My husband is a juggler. Not a professional performer or anything, but whenever he sees three similarly sized objects, they’re bound to end up flying through the air–and eventually rolling across the floor. Many oranges and apples have lost their lives at Hubby’s hands, or lack of hands I should say.
I bought him a juggling kit a couple years ago that came with an instruction manual and balls, pins, and rings. The manual took you through each step, starting with two balls, and graduating up to the more difficult rings.
I’ve tried it a couple times, but I’m terrible. I can get two things going at once, but add in a third and everything crashes to the ground. I quickly gave up, resigned to leave the circus antics to my other half.
But the desire to learn how to juggle apparently never went away. It just morphed into something a little more my speed: writing.
My current WIP has two POVs. This is the first time I’ve written from multiple perspectives and let me tell you, it’s a little scary. When the idea initially formed, it was all from one view. One main character. Then another character spoke up, demanded her story be told too.
I was terrified when I started. I’ve read several books with multiple POVs where the voices were largely indistinguishable. There’s nothing more frustrating than getting a few lines into a chapter and having to look back at the heading to see which character is narrating. I knew if I went down this road, I’d have to make the voices distinct.
Everything went fine at first. I clearly visualized both MCs, clearly heard their voices, clearly saw their story arcs. Just like with juggling objects, those first two stayed in the air fine. This isn’t so bad. Went through my head. I’m…kind of good at this. I was telling two almost completely different stories at the same time. Kept the juggling pins going with no problem.
Then they started wobbling. One character’s voice overtook the manuscript. Readers were connecting with her more than the initial main character. My agent even suggested maybe telling the story from one POV. Hers. The initial fear came tumbling back. It wasn’t the FMC’s story, it was the MMC’s! She couldn’t take it over! Could she?
I considered it. I dropped his pin. I worked up an outline and started a few chapters from just her side. Tossing one pin felt weird though. My hands felt empty. So I picked up the other one and tried juggling them independently. I’d tell the first half from the FMC’s view, and the second half from the MMC’s and….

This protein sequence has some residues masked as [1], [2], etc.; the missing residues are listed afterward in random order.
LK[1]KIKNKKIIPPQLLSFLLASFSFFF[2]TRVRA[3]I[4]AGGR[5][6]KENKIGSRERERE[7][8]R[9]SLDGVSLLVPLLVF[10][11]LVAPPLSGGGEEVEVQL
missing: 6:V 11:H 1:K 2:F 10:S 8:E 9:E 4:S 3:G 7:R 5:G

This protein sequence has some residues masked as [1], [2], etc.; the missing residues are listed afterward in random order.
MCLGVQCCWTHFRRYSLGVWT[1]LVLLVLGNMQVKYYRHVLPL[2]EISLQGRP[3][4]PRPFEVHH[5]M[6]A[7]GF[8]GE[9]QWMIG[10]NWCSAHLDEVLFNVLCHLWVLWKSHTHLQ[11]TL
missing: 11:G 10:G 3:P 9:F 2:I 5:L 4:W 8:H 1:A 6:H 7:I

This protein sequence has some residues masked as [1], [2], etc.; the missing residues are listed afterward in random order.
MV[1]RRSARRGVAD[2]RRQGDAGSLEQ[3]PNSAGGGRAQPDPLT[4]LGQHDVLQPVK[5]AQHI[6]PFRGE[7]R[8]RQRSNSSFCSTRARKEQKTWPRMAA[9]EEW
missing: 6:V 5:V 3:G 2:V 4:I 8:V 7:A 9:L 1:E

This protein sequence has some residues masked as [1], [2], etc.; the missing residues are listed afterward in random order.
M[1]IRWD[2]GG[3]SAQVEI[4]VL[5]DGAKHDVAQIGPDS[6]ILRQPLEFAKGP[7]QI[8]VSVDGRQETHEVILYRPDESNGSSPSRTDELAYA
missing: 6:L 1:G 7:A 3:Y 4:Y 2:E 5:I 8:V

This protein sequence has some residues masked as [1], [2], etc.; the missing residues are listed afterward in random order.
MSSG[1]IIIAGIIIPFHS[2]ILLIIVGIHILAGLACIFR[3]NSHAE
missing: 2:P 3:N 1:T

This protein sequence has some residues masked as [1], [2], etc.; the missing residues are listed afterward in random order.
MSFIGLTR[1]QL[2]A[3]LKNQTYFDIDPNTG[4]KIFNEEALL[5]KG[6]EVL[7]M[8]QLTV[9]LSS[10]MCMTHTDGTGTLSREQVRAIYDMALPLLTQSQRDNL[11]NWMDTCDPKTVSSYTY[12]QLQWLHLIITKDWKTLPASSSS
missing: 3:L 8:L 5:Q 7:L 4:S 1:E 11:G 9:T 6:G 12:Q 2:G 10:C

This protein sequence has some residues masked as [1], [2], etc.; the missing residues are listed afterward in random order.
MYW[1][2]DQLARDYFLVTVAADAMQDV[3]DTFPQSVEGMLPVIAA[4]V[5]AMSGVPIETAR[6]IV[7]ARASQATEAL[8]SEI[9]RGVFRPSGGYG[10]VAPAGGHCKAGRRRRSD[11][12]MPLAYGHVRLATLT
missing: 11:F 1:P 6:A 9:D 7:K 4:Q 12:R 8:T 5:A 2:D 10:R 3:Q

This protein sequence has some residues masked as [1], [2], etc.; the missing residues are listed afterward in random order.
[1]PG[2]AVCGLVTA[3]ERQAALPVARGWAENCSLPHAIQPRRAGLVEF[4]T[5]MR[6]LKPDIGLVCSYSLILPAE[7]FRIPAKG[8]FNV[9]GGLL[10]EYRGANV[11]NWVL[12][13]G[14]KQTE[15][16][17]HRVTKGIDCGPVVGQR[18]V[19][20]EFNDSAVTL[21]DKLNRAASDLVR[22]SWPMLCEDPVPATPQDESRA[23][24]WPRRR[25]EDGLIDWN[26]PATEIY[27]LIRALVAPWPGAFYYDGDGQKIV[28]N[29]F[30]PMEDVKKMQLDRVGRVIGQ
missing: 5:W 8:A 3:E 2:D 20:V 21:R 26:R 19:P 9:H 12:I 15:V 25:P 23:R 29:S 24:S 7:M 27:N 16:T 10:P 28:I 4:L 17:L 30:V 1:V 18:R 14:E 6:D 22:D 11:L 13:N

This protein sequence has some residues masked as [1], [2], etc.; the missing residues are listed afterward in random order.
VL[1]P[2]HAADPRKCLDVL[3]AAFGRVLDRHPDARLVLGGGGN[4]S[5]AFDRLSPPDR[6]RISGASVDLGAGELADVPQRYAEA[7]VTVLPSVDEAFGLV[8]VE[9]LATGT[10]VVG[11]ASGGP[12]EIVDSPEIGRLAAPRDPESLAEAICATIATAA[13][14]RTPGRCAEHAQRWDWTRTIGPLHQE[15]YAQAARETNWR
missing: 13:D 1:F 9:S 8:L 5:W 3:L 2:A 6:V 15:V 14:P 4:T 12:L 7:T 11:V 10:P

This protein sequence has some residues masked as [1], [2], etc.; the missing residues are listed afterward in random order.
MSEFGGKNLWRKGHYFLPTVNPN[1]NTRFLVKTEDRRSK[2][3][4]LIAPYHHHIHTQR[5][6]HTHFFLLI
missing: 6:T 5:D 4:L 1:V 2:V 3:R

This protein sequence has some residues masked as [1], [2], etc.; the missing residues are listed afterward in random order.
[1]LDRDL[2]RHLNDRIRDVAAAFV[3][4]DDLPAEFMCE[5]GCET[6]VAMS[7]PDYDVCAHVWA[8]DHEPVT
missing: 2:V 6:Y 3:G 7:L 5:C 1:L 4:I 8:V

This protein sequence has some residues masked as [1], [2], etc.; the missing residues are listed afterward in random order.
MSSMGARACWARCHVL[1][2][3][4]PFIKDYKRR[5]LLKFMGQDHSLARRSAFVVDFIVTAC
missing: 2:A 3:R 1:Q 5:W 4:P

That didn’t work either. If I was going to do this, I had to learn to juggle. See, it’s not just the MMC’s story, and it’s not just the FMC’s story. It’s both of their stories. There are two protagonists, and each carries equal weight. Each has their own goals, their own motivations, their own problems to surmount, independent of the other. Even though those stories parallel each other, and eventually merge into a common goal, they still maintain separate motivations and methods of reaching that goal.
So I started over. In a different place. Both pins simultaneously flew through the air again. The story worked. The chapters flowed. The voices separated like oil and water. Everything was great.
Until I dropped another pin. I’m close to finishing the draft, and I’m afraid the voices are blending. Especially once the two MCs collide. It was easier to keep them separate when the characters themselves were separate, easier to remember they each had a story to tell, but now it’s muddy. Complicated. I’ve added the dreaded third pin to the mix. I have to constantly remind myself that they’re each a protagonist, they each need to carry their own story.
This becomes difficult when I’m trying to make sure they’re both active characters. It would be really easy to drop that third pin, to let one character to take over now and do all the work, let the other take a back seat and coast through the end of the book. It would be easy, but it wouldn’t be a good book, and it wouldn’t be a fulfilling ride for the readers.
Juggling is hard. No one randomly picks up three items and perfectly tosses them around on their first try. It takes dedication and practice and time, and it’s so simple to say you can’t do it and walk way. Many do. I dare say there are more people in this world who can’t juggle than who can. It’s a lot like writing.
I realized I’ve been juggling for a while now. All writers juggle. With every manuscript, regardless of the number of narrators. The more elements you add to your story, plot threads, characters, settings, the more pins, or balls, or apples, you toss into the air. This is my fourth manuscript. With each one, I’ve gotten a little bit better, without really noticing it. Somewhere along the way, I graduated from balls to pins. There’s still a long way to go before I reach the rings, but I can do this.
I developed a plan of attack. Finish the draft. Print it out. Separate each character’s chapters. Read them independently. This way I can make sure the voices are consistent, and that each MC has a clear, individual, active arc.
What about you? How do you juggle your writing?